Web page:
STILL BORN

📘 Book: Still Born, Guadalupe Nettel


What a book. I binged this novel in a few hours and I couldn’t put it down. I went from loving to being a bit scared of it, because it’s genuinely one of the most silently-powerful and triggering reads I’ve gone through in a while.


The novel is about two friends in their mid thirties who never wanted children in the past, who now have had their life changed. One of the women has decided to have a child: who is very unwell and was expected to die in utero, after birth, and later at a time in her life. The second woman does not have a child, but connects with her neighbour’s son and tries to support and witness her best friend in her new family struggles.


The novel isn’t shy. It casually and realistically explores topics that are emotionally intense to say the least. It doesn’t romanticise pain, it doesn’t hide pain, it uses two intelligent, self-aware, curious and relatable women to explore such important yet every-day topics that it sheds absolutely accurate and un-filtered light on lives that could one day be our own.


With a trigger warning for pain and loss, it’s a brilliant read.


🪄 Actionable takeaways:
  1. When wondering why we feel so vulnerable around babies, it’s probably because we are just as helpless as they are when it comes to wanting to protect them from pain in their life

  2. It’s valuable to see children as being loaned to us - and not knowing what the length of that loan is: hours, days, months years to come. It’s also possibly valuable to see everything in life as a loan

  3. Some things (the loss of a child or loved one) are too difficult to understand, we shouldn’t expect ourselves to. But saying out loud, accepting and admitting what has happened can make us believe it, and that’s helpful on its own

  4. We are all living with the threat of death, some people get run over by cars on the street every day. There is value of being reminded of death, but there is also value in forgetting about it. When in chronic or serious ill health of a loved one, one possibly does best in forgetting about death

  5. There are people who consider misfortune an infectious disease and prefer to distance themselves from those going through chronic suffering - it doesn’t mean they no longer care for you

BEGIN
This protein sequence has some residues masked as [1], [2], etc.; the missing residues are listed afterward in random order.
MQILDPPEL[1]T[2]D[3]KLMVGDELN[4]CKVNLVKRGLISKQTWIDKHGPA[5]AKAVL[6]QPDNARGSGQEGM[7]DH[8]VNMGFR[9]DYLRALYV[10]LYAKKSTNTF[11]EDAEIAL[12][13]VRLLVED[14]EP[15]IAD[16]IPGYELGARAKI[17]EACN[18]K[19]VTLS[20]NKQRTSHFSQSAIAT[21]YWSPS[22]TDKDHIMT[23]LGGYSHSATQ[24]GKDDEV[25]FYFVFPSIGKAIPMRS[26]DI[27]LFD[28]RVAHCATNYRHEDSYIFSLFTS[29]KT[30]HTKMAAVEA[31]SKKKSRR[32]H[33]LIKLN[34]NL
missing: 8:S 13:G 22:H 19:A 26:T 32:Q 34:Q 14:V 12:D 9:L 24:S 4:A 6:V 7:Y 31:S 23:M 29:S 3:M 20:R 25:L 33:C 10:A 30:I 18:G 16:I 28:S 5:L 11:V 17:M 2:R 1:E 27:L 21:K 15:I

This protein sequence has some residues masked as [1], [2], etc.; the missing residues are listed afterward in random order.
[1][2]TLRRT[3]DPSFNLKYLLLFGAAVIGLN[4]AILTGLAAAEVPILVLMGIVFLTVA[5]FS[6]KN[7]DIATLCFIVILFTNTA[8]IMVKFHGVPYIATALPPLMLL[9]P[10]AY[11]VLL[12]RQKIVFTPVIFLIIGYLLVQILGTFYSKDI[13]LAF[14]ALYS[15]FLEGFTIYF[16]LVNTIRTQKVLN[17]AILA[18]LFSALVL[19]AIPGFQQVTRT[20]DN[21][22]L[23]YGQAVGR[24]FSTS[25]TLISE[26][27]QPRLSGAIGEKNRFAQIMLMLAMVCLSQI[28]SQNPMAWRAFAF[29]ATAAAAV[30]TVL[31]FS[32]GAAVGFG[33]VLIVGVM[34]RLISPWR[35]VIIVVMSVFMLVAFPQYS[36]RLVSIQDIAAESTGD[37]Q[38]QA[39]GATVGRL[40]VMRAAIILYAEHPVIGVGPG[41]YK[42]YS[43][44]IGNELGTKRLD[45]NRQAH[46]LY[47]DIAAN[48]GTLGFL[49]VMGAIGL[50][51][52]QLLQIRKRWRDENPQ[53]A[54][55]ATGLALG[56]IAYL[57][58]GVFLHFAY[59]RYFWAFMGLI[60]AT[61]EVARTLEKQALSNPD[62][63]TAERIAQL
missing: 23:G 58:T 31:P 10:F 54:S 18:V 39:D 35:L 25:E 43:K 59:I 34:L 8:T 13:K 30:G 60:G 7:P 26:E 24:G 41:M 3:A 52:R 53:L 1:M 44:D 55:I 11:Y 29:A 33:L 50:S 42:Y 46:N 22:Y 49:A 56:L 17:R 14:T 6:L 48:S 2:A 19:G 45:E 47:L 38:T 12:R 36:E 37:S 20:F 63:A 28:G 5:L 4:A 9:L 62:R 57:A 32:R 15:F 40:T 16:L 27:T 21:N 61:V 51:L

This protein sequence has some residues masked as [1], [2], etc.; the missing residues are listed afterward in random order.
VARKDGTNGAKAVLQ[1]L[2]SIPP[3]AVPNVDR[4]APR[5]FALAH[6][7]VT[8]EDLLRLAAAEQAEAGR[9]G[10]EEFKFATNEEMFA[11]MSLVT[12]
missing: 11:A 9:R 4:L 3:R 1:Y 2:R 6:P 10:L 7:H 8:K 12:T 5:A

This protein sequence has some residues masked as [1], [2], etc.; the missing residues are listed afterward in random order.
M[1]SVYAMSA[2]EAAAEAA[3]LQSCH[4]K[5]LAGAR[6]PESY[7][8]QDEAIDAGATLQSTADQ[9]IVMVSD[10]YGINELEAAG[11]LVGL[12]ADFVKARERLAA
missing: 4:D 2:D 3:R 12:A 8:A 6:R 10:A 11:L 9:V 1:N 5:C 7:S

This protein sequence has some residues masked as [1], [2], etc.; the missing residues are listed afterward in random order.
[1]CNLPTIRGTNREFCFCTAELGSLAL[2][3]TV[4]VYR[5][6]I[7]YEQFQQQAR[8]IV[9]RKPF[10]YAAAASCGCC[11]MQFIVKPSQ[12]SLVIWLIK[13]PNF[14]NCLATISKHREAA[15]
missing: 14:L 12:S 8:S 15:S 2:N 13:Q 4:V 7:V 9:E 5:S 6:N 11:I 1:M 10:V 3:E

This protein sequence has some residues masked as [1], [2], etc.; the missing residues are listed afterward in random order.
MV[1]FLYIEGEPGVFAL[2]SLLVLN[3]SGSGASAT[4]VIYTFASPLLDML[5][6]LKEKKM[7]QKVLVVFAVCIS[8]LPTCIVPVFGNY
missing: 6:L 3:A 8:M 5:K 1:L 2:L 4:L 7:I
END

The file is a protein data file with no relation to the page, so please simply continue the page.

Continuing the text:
6. One can feel deep emotional pain while maintaining one’s boundaries - you don’t need to give in to all your desires to endlessly take care of others, you can live with the discomfort if it starts becoming unsustainable and unreasonable

  7. One can have the instinct to want to procreate without the instinct to want to care for one’s offspring - it’s valuable to differentiate between the two before deciding to give birth (if one does get to decide)

  8. Some birds raise eggs of other birds who drop them in their nest. They might know that they’re not theirs, but maybe they choose to ignore that and take care of them anyways. Not everything we have is what we wanted, but we can still love and take care of it.

  9. It’s valuable to remember that others go through our type of pain all the time, we just aren’t aware of it, but that awareness helps. There’s a story of a mum of a dead baby who was told her baby would be returned to her if she found mustard seeds from a home that had never experienced loss. After 100 days of knocking on every door she could find, she never got the seeds, but her pain lessened in knowing she wasn’t alone

  10. Some advice from grief counselling for stillborns (maybe might be valuable in other contexts too): a. Create a playlist of songs you’d want to share with the person b. Keep a diary of your life story that you’d want to share with them c. Keep a folder of photos (pregnancy photos for example) of your time together


🧝‍♀️ Fave Quotes:

How can we escape from something we are afraid of when we are carrying it within us?
It is so strange, don’t you thin? Why would someone who has never lived want to do so?
Trying not to suffer, they dive headfirst towards their own suffering - Jetsun Milarepa

📘 Book: Still Born, Guadalupe Nettel

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